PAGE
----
I’ve read it several times. And I enjoy pornography. Bluest eye is a FAR cry from pornography. Reading comprehension goes beyond the meaning of the words. It includes intent of the text. I believe this is being ignored.

  • pamela

    I’m an Ohioan by birth and I can’t believe the efforts going on around our country to purge the collective racial memory as told by our finest writers. How do we raise our children to have compassion for themselves and others if we hide our true history best shared through fiction? If our youngsters aren’t required to read these great, honest works in high school, most will remain blissfully ignorant for the rest of their lives. I grew up in an all white town, kept that way very purposefully. “The Bluest Eye” was the first glimpse I ever had into the lives of kids who grew up without the comfort and protections I took for granted. I thank God for Toni Morrison and her storytelling genius.

  • gjwinfield

    i agree that book should not be apart of the common core. Black children do not need to have blue eyes or straight hair to be beautiful since they are already beautiful than any blue eyed or straight dead hair child. To teach them otherwise is stupid. Teach them to love who they are. I do not care if this writer is from Ohio, her fictional book has no place as a common core. a fictional book report maybe, but nothing else. Why have I not seen Carter G Woodson as a common core, or Anna Cooper? let get some real stories in the common core, lets teach our children some truth, not some lies

    • Navel8

      How about teaching our children not to make totally inaccurate presumptions regarding “lies” and “truth” in books they clearly have not read?

    • Ian Osmond

      …. that’s kind of the point of the book….

    • MaryMactavish

      Have you read this book?

  • Chellen

    One of the best books I have ever read. A friend recommended it in high school, and I will forever be grateful. High school is the best time to read such a passionate novel, I remember being amazed at how alive the writing was, how visceral. Truly one of the greats, and it should be taught in Ohio schools. The shame is that we do not talk more about what a wonderful author Toni Morrison is and celebrate her as an Ohioan.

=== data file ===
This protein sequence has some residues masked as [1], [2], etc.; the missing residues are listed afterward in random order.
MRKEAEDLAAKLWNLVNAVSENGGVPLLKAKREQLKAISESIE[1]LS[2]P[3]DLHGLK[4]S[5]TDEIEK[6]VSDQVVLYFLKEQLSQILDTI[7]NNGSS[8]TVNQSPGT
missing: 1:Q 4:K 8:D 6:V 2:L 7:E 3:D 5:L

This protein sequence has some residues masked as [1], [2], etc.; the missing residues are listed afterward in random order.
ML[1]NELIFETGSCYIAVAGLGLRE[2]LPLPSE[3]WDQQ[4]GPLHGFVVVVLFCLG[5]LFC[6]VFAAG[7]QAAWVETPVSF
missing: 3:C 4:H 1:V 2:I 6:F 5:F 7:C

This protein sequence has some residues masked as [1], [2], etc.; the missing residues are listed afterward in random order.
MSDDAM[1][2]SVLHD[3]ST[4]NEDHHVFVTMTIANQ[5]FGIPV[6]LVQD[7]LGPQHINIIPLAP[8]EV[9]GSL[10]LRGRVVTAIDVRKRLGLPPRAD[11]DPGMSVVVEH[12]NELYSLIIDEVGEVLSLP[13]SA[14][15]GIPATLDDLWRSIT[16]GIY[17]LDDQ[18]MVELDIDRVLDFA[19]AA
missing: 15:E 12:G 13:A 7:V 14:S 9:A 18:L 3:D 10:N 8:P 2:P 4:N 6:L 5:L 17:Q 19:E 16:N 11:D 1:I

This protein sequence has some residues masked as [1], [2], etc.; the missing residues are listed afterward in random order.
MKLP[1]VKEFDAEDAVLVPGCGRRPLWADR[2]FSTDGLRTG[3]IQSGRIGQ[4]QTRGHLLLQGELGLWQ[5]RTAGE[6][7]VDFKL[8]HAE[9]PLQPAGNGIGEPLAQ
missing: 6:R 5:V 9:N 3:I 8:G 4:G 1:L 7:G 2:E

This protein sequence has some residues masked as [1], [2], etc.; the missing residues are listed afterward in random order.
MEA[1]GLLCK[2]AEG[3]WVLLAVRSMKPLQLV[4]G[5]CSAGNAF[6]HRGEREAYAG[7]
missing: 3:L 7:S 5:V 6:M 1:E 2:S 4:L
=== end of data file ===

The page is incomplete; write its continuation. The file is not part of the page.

• Judy Price

    Is it not the responsibility of parents and guardians to monitor what their children read? When a group of individuals acting in the” best interest’ of the public decide to determine what can be read that becomes censorship. If I am raising my children to be thinking people who are moral, respectful and law abiding then a book such as Ms. Morrison’s will not change my teachings. I find the state’s Board of Education’s decision rather dictatorial and somewhat insulting.

  • Aphropik
  • Sandy

    I am and educator and am appalled at such acts by our government. Unfortunately rape and incest are a part of society. It is NOT just an
    adult theme. This book may allow someone (boy or girl) struggling with these horrible
    issues to seek help. In elementary schools they talk about, “good touch,bad touch.”
    These issues must be addressed. This is a high school reading book. One should not place their heads in the sand because the subject matter makes them feel uncomfortable or you think if you do not talk about it, it does not exist. IT DOES EXIST– and we as a society need to address these issues head on. The Bluest Eye is a true literary work of art. STOP BOOK BANNING!!!!

  • Sandy

    DO NOT –RE -ELECT– Dede Terhar — such a closed minded person to our government– the land of the FREE the home of the brave—

  • Sandy

    I am and educator and am appalled at such acts by our government.